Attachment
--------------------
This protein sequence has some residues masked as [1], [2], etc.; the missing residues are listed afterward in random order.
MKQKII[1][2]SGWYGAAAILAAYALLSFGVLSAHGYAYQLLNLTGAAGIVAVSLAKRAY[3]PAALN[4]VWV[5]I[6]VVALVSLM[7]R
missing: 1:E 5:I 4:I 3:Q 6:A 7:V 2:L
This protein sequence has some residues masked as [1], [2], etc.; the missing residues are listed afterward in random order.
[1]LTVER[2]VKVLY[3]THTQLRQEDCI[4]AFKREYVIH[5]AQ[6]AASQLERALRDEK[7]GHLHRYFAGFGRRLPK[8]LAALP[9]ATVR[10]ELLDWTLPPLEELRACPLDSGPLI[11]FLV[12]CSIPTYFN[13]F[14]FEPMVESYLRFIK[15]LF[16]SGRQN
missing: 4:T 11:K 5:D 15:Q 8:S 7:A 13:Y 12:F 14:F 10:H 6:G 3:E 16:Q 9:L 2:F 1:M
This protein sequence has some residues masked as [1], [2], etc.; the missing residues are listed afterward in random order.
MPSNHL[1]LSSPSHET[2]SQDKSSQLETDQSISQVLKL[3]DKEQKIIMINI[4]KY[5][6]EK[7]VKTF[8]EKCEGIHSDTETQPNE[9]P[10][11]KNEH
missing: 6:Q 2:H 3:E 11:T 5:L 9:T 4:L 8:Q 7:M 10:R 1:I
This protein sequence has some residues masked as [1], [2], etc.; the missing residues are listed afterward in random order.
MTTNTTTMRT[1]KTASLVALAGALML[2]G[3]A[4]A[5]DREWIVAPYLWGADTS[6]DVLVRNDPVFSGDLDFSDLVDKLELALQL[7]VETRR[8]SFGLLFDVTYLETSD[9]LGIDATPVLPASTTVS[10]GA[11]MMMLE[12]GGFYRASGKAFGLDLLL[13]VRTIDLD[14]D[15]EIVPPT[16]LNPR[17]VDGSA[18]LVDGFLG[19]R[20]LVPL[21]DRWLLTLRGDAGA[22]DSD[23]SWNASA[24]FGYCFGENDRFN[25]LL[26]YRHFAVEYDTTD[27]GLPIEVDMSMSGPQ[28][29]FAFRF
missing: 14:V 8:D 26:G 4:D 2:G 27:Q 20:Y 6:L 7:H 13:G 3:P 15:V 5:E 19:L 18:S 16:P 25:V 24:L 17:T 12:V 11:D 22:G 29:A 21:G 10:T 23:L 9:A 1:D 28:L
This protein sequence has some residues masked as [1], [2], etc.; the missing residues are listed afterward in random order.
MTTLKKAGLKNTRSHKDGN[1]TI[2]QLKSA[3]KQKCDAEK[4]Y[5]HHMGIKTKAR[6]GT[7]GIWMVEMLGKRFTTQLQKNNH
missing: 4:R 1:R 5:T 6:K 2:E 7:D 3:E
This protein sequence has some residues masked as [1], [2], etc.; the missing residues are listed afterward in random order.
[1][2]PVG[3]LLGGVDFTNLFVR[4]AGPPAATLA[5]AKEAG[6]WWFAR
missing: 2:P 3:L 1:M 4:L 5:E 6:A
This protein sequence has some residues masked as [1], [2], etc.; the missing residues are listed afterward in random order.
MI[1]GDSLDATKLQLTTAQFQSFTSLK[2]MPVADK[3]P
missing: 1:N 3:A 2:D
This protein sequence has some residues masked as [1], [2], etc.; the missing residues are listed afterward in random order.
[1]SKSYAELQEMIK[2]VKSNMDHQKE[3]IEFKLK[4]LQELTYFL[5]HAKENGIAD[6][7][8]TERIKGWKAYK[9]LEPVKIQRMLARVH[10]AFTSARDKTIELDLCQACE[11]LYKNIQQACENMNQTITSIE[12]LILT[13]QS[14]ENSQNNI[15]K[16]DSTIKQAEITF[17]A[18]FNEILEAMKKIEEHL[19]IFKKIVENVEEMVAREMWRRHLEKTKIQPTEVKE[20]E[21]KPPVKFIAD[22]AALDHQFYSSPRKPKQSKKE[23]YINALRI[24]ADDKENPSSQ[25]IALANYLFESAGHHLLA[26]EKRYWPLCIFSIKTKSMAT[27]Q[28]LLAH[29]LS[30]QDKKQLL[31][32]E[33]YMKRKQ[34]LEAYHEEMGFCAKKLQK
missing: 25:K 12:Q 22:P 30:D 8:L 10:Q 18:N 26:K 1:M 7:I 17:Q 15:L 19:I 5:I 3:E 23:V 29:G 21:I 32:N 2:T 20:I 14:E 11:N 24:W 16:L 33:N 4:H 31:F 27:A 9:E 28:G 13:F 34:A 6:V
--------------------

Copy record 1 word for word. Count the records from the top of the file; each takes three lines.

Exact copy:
This protein sequence has some residues masked as [1], [2], etc.; the missing residues are listed afterward in random order.
MKQKII[1][2]SGWYGAAAILAAYALLSFGVLSAHGYAYQLLNLTGAAGIVAVSLAKRAY[3]PAALN[4]VWV[5]I[6]VVALVSLM[7]R
missing: 1:E 5:I 4:I 3:Q 6:A 7:V 2:L